Zola Jesus


Interview collected by Tony Cannella

Questions by Miriam C. & Tony Cannella

With her latest album “Taiga”, Zola Jesus (AKA Nika Roza Danilova) presents the listener with an eclectic potpourri of music that ranges from rock, pop, electronic, goth and more. It really is an interesting and entertaining listen. Recently we caught up with Nika to discuss “Taiga” and more.
Back in 2014, you released your fifth album, “Taiga”. What can you tell us about the making of the album?

Well, first, I moved to this island called Vashon Island in Washington and I set up a studio in a house on the island. I just started writing every single day and tried to figure out what I wanted to do for my next record. I wrote so many songs and so many different types of songs. When I look back there was a theme running through many of the major songs that I had written and they all kind of tied together, and so I started following the trajectory of those songs and that was mostly lots of brass and beats and really clean vocals. The concept was about man’s relationship with nature, our alienation with nature and how we kind of separate ourselves from the world in our own way. It is kind of exploring that in a sonic and a lyrical way.

How do you feel that the media received “Taiga”?

I don’t know, I think it was received well. I don’t know, I don’t really pay attention to that stuff.

The album itself is very eclectic and hard to categorize, so for anyone who has not heard it, how would you describe it?

It’s hard to ask someone who their only way of expressing is through music to try to explain it in words. I would just explain it in terms I use: Brass, Drums, Electronic, and Strings. It’s kind of an electronic record, I think.

You worked with Dean Hurley – who is David Lynch’s music supervisor – how was working with him?

It was incredible. He helped me give birth to the record. When you do everything by yourself you kind of work in a vacuum and it’s hard to get perspective, it gets to a point where you don’t even know what it is anymore, what the music is (laughs). It was good to have someone with fresh ears to help kind of oversee the finishing touches on a record that for so long was created in a vacuum.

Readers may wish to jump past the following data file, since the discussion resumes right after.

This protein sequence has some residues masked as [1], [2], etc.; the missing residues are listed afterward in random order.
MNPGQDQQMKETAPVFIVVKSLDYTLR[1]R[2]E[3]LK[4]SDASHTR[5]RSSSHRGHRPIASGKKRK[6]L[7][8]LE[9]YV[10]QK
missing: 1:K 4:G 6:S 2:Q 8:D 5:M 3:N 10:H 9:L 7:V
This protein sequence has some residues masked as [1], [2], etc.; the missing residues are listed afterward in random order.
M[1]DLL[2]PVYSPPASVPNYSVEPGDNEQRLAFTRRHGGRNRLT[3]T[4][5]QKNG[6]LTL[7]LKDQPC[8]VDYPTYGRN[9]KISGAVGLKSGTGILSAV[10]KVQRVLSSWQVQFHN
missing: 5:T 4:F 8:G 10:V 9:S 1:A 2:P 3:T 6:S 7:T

With “Taiga”, you moved from the label Sacred Bones to your current label Mute. Why did you decide to change labels?

It was just out of a curiosity to try something new. Sacred Bones is my family. We were so incredibly close and I was just really curious what it was like to work with a label where you had a little bit more – there was a little bit more distance. You know, one day I may go back to Sacred Bones, but for me this is just the best choice in terms of what else is out there in the world. I feel like if I wasn’t going to stay with Sacred Bones the only option would be Mute for me because I feel like I really, really respect their roster, their integrity and just the way that they run the label and how they treat their artists. Everything about Mute just felt like the right fit if it was not going to be Sacred Bones.

For “Taiga”, you did the last three months in Los Angeles. How do you feel that the move affected the finished product?

I don’t really think L.A. has affected the sound of the record. I wrote my last record, “Conatus” exclusively in L.A. and produced it there, so that one was very much more inspired by living in that city. The only thing that was very L.A. was the fact that I was producing and making a record with Dean in a little studio. We were at Westlake Studios, which is a famous recording studio that Michael Jackson recorded “Thriller” and Rihanna, Usher and all these pop stars recorded.